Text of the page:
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Katrina Stroup opens a new theater company with her acting colleagues

STORY: Jim Farmer
PHOTO: Sara Hanna

When she was on stage as a young child, Katrina Stroup realized she had aspirations to perform for the rest of her life. Singing in her church choir and getting cast at age 5 in a production of The Adventures of Peter Cottontail led to other roles, as well as some commercials. Stroup now works full-time in a different field, but has been able to find a way to get back to her acting roots with the new Marietta Theatre Company.

After growing up in Houston and attending Texas Christian University in Fort Worth (where she studied finance with a concentration in real estate), Stroup took a marketing position at Pulte Homes. In 2004, she moved to Japan for a government program, working with kids to educate them about American culture. Once back in the U.S., she decided to leave the Lone Star State and move to Atlanta to start a new career path.

For the last four years, Stroup has worked at Beazer Homes, where she serves as the vice president of business development. Slowly and steadily, though, she has returned to acting, first with a variety/burlesque show at Laughing Skull Lounge and later with full-time productions, leading to a Metropolitan Atlanta Theater Award nomination back in 2014 for her role as Pickles in a production of The Great American Trailer Park Musical at the Cherokee Theatre Company.

Stroup met fellow actress Gina Ann Riggs while performing in that show, and the two hit it off. Before long, the two also became close friends with actors Blaine Clotfelter and Jeff Cooper and began producing shows together. “I knew that this would be my stage family for a long time,” says Stroup.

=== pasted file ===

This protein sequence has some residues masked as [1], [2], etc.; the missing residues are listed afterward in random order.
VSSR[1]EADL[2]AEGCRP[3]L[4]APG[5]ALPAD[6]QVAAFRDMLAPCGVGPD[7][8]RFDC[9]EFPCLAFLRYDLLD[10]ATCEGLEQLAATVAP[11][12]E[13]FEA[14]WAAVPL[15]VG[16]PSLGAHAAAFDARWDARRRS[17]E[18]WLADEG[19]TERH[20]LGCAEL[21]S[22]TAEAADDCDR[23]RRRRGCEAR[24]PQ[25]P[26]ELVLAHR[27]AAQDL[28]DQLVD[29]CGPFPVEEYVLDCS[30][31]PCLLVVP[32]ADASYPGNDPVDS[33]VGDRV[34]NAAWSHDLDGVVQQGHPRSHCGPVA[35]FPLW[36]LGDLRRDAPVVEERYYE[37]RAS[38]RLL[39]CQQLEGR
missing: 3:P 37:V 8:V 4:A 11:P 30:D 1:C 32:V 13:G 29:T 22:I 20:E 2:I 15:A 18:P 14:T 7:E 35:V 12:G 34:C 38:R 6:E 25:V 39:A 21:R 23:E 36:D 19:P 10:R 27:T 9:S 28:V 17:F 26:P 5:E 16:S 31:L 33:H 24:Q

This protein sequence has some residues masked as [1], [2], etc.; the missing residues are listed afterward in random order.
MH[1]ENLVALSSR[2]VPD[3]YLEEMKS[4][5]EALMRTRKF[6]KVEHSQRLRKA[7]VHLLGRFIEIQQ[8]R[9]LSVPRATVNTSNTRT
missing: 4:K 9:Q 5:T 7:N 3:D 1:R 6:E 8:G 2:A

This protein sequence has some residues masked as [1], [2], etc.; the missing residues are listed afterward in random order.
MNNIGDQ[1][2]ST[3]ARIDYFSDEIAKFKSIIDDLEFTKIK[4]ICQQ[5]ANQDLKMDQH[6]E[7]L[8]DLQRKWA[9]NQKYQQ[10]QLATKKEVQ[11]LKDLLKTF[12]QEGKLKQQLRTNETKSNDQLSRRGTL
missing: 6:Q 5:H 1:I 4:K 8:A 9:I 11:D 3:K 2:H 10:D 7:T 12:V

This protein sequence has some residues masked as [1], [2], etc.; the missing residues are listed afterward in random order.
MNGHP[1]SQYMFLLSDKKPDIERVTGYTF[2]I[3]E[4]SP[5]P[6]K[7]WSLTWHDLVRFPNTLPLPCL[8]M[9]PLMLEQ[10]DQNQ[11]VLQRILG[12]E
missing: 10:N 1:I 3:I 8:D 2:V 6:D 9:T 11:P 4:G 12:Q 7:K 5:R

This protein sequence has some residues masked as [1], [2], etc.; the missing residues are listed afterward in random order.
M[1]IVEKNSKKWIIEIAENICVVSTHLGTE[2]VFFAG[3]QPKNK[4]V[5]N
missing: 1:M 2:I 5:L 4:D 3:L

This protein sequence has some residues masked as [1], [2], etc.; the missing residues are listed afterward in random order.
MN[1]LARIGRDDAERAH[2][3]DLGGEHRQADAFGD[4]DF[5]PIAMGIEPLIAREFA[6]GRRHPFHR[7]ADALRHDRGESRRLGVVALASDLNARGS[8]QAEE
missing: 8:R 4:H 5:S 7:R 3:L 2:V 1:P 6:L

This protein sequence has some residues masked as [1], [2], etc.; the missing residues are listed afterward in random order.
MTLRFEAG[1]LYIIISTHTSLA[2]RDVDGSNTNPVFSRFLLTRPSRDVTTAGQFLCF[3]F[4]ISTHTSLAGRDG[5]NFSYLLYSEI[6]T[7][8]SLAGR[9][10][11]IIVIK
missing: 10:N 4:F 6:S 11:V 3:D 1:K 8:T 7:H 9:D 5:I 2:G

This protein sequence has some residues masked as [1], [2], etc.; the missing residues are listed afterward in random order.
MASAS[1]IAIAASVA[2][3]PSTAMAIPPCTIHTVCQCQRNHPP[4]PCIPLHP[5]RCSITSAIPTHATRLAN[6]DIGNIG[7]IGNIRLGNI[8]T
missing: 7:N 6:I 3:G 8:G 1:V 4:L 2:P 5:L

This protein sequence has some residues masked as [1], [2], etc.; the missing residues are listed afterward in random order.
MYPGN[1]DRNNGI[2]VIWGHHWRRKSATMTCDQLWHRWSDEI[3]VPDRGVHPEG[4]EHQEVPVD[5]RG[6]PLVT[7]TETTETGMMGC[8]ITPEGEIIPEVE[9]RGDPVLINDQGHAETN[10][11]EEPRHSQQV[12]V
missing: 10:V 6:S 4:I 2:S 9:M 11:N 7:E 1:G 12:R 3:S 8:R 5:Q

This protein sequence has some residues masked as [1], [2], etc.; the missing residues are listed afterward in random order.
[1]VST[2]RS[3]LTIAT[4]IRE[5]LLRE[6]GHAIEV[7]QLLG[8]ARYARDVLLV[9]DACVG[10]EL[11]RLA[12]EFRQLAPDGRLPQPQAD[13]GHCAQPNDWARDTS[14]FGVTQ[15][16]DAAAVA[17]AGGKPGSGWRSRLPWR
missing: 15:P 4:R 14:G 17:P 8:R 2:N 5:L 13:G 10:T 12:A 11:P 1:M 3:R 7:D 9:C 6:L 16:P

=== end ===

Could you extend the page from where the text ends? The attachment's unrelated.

Enjoying their collaboration, the group opened the Marietta Theatre Company in 2017, with Zac Phelps as artistic director, and began producing shows last fall with the musical Forever Plaid. The five-show season concluded this summer with {title of show} (yes, that’s the actual name of the production). The actress calls being part of the troupe a dream of hers.

Although it’s been a lot of fun, it’s also been a challenge, says Stroup. One of the biggest tasks has been finding funding to produce their shows. “I had no idea what it would cost to present an entire season,” she says. Yet she has slowly learned the ropes of going after grants and finding donors and has been encouraged by sold-out houses during the company’s inaugural season.

Stroup commutes to the theater from her home in Buckhead, and claims she wouldn’t want to live anywhere else. She laughs, though, about how her relocation was supposed to be temporary. “I thought I would be here for two or three years for career opportunities and to experience something different, but I fell in love,” says Stroup. “I’ve been here 10 years, working in new home building and in the entertainment industry pursuing my lifelong passion of theater. It’s been amazing. It’s become home.”


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